On Wednesday, 7th June 2017, Bob Collymore gave a speech on Digital Disruptions at the Inaugural Chancellor’s Public Lecture at USIU.
The lecture began at 11.30 a.m. with a final year student’s presentation on digitization and how it influences us and disrupts our lives. Various people took to the stage to share on the consideration and the power of digital disruptions in relation to the corporate sector. In this discussion there was much emphasis on the importance of investment in technology by universities after proper research and collection of data as a move to curb or better cope with digital disruptions.
Thereafter, Ngatia Mugoya, a student of Psychology at USIU took the platform on behalf of his movement, Millenial Speak. He told the audience about how he paid no mind to politics until he traveled to Harvard University (USA) where thousands of different students from different parts of the world gathered to discuss global issues. This is when he began to see his role as young person in discussing matters affecting the society and the world at large.
Next, Manu Chandaria, Chancellor of USIU took to the stage to give his speech which was decorated with humor. In his introduction he mentioned how before he held his position as Chancellor, the stand was about 6 inches above his height, causing the audience to burst in to laughter.
In his speech, Mr. Chandaria pressed on the influence of academia on the country and how in previous years Kenyan scholars would participate in state affair via public lectures which were often given by prominent people in the government, corporate society and academic field. He stated the importance of creating an avenue for serious discussions between the media, private sector, government and citizens on key issues affecting the country
“Get engaged. When we are all engaged and play a part, then the world can be a better place.”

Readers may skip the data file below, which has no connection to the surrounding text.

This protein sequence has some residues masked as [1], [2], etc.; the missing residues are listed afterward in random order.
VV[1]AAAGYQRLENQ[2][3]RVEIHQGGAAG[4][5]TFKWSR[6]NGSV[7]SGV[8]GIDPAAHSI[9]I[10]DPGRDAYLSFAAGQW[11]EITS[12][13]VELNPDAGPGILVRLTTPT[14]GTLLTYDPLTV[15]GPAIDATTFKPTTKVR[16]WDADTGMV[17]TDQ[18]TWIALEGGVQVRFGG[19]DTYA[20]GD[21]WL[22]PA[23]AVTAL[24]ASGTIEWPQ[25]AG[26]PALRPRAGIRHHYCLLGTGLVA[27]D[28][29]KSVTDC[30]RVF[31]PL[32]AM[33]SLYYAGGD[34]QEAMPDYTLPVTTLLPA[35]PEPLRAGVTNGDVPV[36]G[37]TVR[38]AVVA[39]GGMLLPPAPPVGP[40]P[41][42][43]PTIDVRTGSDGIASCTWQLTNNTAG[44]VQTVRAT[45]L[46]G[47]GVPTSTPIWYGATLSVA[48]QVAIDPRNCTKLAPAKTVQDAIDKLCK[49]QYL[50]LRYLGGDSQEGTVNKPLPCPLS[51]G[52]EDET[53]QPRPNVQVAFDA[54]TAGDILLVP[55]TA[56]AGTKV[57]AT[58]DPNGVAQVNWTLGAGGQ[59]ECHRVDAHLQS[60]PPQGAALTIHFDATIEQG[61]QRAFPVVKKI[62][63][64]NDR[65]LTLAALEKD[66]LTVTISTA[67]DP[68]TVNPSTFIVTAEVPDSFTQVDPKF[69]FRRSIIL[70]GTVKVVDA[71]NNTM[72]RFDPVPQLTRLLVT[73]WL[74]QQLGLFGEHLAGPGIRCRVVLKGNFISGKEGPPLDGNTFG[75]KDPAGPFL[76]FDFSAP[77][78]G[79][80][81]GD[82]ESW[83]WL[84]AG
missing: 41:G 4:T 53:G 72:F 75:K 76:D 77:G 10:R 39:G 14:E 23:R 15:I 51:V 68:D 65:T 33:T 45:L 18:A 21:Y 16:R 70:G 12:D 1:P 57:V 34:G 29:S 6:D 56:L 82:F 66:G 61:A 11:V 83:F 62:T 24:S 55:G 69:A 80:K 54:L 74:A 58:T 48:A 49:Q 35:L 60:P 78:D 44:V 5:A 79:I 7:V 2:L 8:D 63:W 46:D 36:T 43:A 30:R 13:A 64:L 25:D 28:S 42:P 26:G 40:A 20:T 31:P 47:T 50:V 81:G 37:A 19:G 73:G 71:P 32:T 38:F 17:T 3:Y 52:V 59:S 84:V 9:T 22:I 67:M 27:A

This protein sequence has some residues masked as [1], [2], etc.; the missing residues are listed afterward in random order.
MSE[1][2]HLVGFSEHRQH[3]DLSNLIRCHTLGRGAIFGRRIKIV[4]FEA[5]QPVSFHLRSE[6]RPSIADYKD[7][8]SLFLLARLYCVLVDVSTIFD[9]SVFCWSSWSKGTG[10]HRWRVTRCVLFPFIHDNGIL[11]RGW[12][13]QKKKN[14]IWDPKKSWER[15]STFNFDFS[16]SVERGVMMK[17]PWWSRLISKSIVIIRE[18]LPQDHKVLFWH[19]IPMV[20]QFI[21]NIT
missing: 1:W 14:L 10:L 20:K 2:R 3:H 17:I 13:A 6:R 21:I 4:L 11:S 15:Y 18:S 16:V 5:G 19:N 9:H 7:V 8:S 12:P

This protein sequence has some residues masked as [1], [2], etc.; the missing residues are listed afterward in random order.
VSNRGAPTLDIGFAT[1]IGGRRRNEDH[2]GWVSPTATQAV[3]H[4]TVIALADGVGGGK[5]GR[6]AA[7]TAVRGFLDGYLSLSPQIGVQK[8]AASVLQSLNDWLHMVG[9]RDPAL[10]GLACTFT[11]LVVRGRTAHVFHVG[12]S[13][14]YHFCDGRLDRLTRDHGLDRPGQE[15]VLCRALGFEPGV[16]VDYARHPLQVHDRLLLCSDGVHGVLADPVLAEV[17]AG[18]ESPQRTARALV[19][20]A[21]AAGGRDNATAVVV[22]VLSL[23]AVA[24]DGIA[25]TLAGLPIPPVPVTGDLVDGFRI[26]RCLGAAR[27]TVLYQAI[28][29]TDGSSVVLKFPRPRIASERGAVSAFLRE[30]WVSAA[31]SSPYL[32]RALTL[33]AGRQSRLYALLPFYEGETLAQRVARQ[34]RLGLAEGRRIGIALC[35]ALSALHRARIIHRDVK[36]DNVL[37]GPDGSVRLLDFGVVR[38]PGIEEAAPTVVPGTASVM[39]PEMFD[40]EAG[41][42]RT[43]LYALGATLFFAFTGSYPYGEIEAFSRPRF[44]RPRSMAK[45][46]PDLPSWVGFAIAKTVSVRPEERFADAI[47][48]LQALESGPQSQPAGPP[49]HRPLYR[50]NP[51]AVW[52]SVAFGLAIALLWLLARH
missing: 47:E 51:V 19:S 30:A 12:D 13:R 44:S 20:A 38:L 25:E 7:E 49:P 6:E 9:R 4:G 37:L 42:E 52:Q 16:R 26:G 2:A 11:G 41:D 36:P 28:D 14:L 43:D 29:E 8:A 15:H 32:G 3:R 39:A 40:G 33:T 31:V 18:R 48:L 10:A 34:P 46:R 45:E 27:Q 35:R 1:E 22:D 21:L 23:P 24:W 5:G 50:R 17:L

He concluded his speech by saying that change does not announce itself then went on to welcome to the stage Bob Collymore, the Keynote speaker of the day, who he referred to as his long time friend.
Bob Collymore used the Big Bang and the evolution of the use of fire to illustrate disruption. He stated that fire came as a technology which changed and affected our lives and culture as human beings forever. He went on to give examples of companies that reacted differently to disruptions. The creators of Blockbusters failed to predict and adapt to the rise of Netflix and this failure to adapt to the digital change cost them as they were overtaken.
He also said that Uberization is already falling behind due to the creation of self driven vehicles. Who is equipping Uber drivers to adapt to this rising change? Who is equipping teachers? People in the health sector? Because soon machines are going to be able to diagnose disease. Mr. Collymore said that it is key to be flexible and not to ignore disruption. “How would you compete in a world with robots while they are learning how to do your jobs?” He asked.
“Read the science, as disruption will just swoop in and take over, quietly and abruptly,” urged Bob Collymore, “Embrace technology to use it to improve operational effectiveness”.
Paula Kigen from the school of Science and Technology came to the stage after Bob Collymore finished his speech to conduct the Question and Answer session where Mr. Collymore responded to various questions related to music, education and digital disruptions. He said having a flexible approach to the whole issue of disruption is the solution at large.
In this session it came out clearly that even universities are bound to close up if they do not research on digital disruptions with e-learning and online certification. The question of the role that fiction or literature in recognizing digital disruptions and its changes was brought up by a lecturer who said that in 1983, he read a book called “1984” and the things which he read about like cameras on the streets and police reading criminals’ minds is what is happening currently. He then wondered whether fiction and literature can be used as predictors. Bob Collymore responded to him saying that predicting or trying to guess what changes will occur is hard but we can look at human trends to derive predictions.
Following a question on cyber attacks, Bob Collymore also said that cyber security in this country is quite serious as Safaricom has had 8.8 million hacking attempts this year alone.
After the Q&A was over, a cake was cut in honour of Bob Collymore then Manu Chandaria gave the closing remarks.